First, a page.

I keep telling myself to write that damned post about the radical tendency to totalize things. Mostly I’ve been thinking not just about radicals who totalize their pet movements and attack everyone who has the temerity to agitate for something other than The Cause, but also about radicals who try to fuse all radical movements together but end up only becoming more extreme (good blogospheric examples of the latter are Chris Clarke and PunkAssBlog).

Ezra’s sidebar led me to a superb article demonstrating the difference between economic populism, which my commenter Yoram Gat conveniently defines as “taking money from the rich and giving it to the poor,” and economic nationalism, which involved taking money from poor countries and giving it to rich countries.

There is an important distinction to be made between economic populism and economic nationalism. Many of Tuesday’s Democratic victors stressed familiar populist themes: corporate misbehaviour and tough times faced by working people. Al Gore ran in 2000 as an economic populist and so, implausibly, did John Kerry in 2004. Raising the minimum wage (which Republicans foolishly failed to do before the election) is a classic populist position. Opposing Bush tax cuts for the wealthy is another. But in places where Democrats made their most impressive inroads this year, one heard a distinctly different message of economic nationalism. Nationalism begins from the same premise that working people are not doing so well. But instead of blaming the rich at home, it focuses its energy on the poor abroad. The leading economic nationalist today is probably Lou Dobbs, who natters on against free trade, outsourcing, globalisation and immigration on CNN.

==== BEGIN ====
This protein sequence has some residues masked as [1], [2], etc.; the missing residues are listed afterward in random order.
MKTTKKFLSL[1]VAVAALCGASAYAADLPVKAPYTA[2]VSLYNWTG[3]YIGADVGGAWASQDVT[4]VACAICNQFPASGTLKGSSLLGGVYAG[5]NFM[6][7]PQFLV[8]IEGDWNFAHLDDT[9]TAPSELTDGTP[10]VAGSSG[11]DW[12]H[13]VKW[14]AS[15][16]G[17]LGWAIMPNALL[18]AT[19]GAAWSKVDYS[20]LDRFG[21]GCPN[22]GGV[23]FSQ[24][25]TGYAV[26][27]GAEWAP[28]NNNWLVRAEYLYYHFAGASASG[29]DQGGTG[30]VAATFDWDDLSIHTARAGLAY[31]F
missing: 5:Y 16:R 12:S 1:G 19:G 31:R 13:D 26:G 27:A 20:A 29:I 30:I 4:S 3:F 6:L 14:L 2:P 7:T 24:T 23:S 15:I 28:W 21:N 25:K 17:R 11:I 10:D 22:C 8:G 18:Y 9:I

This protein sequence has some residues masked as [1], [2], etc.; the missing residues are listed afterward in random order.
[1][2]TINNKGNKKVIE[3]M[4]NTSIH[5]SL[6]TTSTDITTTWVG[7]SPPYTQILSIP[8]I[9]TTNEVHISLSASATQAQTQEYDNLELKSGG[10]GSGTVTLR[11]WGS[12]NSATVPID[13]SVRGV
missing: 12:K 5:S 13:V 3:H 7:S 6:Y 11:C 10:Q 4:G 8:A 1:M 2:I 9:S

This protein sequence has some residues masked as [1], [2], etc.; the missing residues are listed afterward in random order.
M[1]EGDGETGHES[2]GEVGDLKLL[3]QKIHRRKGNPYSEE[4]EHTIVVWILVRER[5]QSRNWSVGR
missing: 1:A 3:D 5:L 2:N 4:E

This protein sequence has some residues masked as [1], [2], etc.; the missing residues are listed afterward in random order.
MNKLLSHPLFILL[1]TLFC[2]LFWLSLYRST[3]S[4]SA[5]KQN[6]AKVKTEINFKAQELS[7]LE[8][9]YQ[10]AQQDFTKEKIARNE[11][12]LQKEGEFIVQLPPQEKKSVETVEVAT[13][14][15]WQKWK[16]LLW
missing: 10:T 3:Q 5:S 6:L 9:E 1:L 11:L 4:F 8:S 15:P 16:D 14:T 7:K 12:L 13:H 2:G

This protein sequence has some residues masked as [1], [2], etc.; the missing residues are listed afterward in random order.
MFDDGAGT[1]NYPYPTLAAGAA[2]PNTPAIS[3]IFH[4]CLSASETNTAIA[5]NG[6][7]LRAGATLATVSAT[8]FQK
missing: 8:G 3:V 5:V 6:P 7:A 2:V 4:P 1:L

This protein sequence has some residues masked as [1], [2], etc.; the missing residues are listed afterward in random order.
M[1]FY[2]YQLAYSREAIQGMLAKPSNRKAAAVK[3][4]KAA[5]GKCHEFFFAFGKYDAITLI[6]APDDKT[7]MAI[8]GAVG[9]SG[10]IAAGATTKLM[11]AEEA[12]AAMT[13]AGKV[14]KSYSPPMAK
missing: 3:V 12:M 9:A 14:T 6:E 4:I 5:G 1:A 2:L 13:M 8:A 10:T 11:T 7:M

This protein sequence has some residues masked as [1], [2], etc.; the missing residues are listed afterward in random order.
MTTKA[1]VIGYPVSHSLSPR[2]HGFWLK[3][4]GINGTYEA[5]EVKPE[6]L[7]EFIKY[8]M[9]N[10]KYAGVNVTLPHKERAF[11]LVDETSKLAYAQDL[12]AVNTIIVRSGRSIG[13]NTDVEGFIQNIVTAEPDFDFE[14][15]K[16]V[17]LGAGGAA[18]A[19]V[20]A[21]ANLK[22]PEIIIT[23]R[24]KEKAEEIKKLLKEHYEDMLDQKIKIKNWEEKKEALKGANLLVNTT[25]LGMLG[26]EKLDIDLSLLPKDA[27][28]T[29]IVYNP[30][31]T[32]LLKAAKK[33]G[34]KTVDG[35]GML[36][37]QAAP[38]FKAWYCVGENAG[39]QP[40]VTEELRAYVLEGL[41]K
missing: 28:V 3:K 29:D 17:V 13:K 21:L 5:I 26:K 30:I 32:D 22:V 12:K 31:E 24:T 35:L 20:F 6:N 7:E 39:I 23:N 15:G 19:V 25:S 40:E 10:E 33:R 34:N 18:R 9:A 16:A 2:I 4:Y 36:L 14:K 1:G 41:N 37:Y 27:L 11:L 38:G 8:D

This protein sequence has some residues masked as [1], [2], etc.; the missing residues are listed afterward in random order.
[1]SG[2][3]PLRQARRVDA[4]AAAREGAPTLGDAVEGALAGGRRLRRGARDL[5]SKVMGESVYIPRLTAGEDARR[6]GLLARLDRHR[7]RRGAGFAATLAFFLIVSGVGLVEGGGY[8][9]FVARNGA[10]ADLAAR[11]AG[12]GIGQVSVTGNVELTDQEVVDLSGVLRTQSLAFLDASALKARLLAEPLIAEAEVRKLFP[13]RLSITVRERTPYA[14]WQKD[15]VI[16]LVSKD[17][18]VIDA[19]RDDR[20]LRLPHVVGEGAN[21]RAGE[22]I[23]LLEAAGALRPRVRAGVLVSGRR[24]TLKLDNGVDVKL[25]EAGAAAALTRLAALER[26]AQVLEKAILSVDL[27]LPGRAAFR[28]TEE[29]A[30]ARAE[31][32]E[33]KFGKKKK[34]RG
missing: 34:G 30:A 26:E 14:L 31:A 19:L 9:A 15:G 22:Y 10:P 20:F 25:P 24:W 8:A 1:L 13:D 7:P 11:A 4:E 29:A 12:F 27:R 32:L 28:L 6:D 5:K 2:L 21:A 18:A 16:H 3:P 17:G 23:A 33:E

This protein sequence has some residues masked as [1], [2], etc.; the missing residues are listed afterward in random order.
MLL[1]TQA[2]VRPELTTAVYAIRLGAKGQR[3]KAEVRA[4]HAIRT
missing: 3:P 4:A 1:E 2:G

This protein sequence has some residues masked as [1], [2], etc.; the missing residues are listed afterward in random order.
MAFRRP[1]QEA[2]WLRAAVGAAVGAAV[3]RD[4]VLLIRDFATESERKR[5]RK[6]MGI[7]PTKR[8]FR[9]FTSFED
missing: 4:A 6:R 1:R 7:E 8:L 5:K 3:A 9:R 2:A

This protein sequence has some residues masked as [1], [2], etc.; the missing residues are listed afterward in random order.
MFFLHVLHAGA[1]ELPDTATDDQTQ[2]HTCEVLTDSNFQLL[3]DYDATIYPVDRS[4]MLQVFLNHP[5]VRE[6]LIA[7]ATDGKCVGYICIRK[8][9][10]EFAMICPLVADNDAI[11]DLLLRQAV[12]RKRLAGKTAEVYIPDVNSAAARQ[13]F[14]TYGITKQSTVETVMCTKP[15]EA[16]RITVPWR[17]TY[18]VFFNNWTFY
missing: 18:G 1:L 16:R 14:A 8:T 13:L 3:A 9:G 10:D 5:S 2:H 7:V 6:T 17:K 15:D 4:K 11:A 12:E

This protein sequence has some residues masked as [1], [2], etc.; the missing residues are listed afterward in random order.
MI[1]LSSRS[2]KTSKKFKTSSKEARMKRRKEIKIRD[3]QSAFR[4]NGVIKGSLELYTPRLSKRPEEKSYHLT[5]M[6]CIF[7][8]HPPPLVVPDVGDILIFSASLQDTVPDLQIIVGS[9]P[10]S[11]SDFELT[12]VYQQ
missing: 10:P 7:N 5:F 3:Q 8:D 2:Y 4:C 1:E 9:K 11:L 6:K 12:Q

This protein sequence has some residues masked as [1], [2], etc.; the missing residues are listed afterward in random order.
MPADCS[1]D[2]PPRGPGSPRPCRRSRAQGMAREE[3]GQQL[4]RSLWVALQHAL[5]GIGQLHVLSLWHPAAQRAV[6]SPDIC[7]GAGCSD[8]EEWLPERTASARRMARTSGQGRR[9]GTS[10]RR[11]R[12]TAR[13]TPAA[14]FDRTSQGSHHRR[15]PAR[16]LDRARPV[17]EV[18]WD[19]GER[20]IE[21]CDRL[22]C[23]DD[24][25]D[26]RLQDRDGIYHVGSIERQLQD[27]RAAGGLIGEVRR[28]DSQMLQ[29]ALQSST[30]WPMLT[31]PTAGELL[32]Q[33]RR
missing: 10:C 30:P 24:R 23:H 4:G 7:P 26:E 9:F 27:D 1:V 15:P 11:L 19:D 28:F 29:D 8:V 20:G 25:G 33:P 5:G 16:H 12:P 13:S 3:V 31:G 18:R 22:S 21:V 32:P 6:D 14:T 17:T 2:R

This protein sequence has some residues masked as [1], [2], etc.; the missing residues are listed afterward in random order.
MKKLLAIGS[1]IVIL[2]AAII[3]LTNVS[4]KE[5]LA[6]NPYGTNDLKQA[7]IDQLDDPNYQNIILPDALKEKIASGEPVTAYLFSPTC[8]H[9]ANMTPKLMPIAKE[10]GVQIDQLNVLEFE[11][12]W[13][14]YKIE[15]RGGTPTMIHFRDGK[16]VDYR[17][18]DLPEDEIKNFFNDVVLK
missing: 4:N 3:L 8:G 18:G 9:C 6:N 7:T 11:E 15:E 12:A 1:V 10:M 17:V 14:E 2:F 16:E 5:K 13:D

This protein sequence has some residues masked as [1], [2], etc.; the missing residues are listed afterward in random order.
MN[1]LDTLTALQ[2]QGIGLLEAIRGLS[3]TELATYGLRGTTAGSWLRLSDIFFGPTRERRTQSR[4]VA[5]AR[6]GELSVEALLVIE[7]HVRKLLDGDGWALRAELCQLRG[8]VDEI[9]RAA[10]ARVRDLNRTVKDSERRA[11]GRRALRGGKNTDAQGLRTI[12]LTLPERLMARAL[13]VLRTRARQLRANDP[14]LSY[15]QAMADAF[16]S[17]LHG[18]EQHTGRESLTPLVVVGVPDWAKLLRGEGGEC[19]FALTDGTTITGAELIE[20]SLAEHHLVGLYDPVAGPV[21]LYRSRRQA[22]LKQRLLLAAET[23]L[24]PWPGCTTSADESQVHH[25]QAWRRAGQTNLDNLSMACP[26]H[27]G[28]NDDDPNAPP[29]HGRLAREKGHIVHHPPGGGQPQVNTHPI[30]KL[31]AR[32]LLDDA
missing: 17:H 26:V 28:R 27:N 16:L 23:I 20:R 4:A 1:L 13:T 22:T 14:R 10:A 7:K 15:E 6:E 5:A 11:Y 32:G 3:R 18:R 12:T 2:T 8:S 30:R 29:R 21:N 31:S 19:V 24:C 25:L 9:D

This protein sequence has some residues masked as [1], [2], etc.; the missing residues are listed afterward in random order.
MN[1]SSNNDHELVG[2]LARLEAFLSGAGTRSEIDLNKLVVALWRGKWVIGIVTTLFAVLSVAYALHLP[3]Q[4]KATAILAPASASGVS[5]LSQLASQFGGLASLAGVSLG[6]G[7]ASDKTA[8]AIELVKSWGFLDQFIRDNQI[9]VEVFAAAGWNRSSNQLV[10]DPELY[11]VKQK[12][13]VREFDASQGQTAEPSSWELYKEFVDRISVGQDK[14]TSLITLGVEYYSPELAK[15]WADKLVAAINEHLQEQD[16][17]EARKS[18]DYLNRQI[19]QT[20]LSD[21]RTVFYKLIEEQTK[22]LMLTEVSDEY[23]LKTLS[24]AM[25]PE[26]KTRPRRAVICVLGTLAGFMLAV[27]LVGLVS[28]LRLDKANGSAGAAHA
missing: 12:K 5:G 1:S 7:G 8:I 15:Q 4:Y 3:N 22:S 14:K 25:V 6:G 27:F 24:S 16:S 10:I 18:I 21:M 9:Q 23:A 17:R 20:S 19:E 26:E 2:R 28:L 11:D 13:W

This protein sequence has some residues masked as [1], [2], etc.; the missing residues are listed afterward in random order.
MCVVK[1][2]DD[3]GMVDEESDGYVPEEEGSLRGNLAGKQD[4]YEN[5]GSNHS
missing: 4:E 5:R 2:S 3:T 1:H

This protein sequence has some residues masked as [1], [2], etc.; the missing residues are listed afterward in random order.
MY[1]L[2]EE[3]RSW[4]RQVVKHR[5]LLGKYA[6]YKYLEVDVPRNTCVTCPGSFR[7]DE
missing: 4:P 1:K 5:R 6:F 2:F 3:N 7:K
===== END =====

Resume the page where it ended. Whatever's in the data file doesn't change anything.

The most prominent nationalist candidate this year was Sherrod Brown, who unseated incumbent Senator Mike DeWine in Ohio, a state that has lost 200,000 manufacturing jobs since George W. Bush became president. Mr Brown is the author of a book called Myths of Free Trade: Why American Trade Policy Has Failed. Here is a snippet from one of his television advertisements: “Sherrod Brown stood up to the president of his own party to protect American jobs, fighting against the Mexico and China trade deals that sent countless jobs oversees” [sic - Alon]. For some reason, economic nationalists never seem to complain about job-killing Dutch or Irish competition. The targets of their anger are consistently China and Mexico, with occasional whacks at Dubai, Oman, Peru and Vietnam.